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Bottom line up front. You have a 100 percent chance of dying. It is the third leg of the only constants in life, which is death, taxes, and change.

The baby boom generation is dying off. One report says 20 million baby boomers are already pushing up daisies. Based on a life expectancy of mid 70s, a large number of deaths are happening 2034-2044

Do you need a will and estate plan? Yes. No matter how old you are.

Will your will be needed at your death? Maybe, maybe not. It depends on when and how you die and how much stuff you have when you die.

Do you need powers of attorney for health care decisions and general powers of attorney for when you are disabled or not able to make decision but are not dead? Yes. No matter how old you are.

Will your power of attorney holders ever act on your behalf? Maybe but it is more likely than not.

Can a power of attorney act after your death. No.

Can I just give it all away now without consequences. Maybe, maybe not. You need to consider gift tax and eligibility for state aid for nursing home care assistance before you do a large gift.

Can’t I just put my kids on my deed with me? Sure, see above and all to consider the kids now own part of the property and the people they owe money to will be glad to see the asset in the kids name.

If both spouses are listed on the deed, I don’t have to do anything when the firsts one dies. Wrong. You may have to open an estate; you may have to file an affidavit. Generally, the longer you have had the property and not reviewed title, the higher the chance that you may be holding the property in a manner that requires a probate estate when either spouse dies.

Nursing home care in Iowa is reported to average $89,000 a year. Average stay for a female is 3 years and males is 18 months. 20% of the population will need I think in actual costs, $100,000 per year is a better planning number. That is $1,000,000 for five years of care for a married couple. If you have that much saved or have that much equity, you can make some smart plans now to preserve assets for the next generation. Likewise, if you have cashflow that allows you to pay as you go. That cash flow cold be nursing home insurance, social security, and retirement payments. It could be cash rent from real estate.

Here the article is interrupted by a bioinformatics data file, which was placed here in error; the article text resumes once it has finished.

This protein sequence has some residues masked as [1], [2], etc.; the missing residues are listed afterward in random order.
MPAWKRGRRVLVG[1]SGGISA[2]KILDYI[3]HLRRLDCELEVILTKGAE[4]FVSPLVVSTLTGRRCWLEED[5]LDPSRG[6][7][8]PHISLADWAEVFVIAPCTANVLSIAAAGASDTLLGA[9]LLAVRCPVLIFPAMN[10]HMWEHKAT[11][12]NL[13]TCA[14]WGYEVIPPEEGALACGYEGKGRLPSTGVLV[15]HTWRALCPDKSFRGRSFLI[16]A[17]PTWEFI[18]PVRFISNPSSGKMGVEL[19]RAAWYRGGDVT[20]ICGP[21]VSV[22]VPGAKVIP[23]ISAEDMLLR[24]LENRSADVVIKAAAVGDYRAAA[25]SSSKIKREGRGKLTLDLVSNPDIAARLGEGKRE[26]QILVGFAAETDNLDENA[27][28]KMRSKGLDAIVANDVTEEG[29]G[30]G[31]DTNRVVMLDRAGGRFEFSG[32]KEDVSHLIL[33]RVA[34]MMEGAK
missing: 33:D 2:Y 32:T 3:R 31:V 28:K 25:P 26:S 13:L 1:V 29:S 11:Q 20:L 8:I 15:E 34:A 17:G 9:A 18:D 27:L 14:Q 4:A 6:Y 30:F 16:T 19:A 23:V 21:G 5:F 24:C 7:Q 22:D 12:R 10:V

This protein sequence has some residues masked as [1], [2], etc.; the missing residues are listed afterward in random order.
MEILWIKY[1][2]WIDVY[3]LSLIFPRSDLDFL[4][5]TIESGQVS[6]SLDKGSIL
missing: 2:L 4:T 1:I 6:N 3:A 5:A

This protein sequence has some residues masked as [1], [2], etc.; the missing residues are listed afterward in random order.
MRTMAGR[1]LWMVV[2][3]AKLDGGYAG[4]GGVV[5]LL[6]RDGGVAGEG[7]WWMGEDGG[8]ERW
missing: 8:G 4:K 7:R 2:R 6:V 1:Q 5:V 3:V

If you don’t have that much in asset or cash flow but have some assets that you want to see, get to the next generation, some more intensive planning is required.

If you find yourself with not much in cash reserves, equity or cash flow, it may be a good course of action to enjoy your accumulated wealth while you can and not spend a lot of effort on trying to create a pile of cash to pay for care that is vital but not probably how most folks want to spend their earnings in their last years.

What’s right for you is not right for your bridge partner, your sister in-law, or the neighbor. What is a good call is to review your plan and consult the professionals you trust.

If you have an ag operation and you want to see it from the pearly gates as more than a name on a yield monitor, you would do well to establish a business succession plan as part of your larger estate plan. That will require hard decisions and it may not result in a perfectly divided wealth transfer the next generation. Setting aside a desire to demonstrate love and affection equally from the desire to transfer a business asset to the next generation who has likely helped you maintain or grow that asset is crucial to making any meaningful plan.

Saturday, April 20, 2024
  • Patrick B. Dillon
  • Jill Dillon
  • Tori Beyer
Dillon Law PC
Patrick B. Dillon enjoys finding solutions to legal issues and catching problems for clients. Pat practices in the Sumner office regularly represents clients in district, associate district and magistrate courts for agricultural, real estate, criminal and collection issues. He drafts wills and trusts, creates estate plans and helps clients through the probate process.
Dillon Law PC
Jill is a University of Northern Iowa undergraduate (Political Science Cum Laude) and a Drake University Law School graduate. Jill is a firm owner but not currently accepting private pay clients. Jill still has ties to her family farm operation which includes a dairy herd.
Dillon Law PC
Tori is a University of Iowa undergraduate where she double majored in Criminology, Justice, and Law and Ethics and Public Policy and a North Dakota Law School graduate. Tori practices in the Sumner office. Tori's areas of practice include but are not limited to estate planning, wills/probate, criminal defense, and civil litigation.

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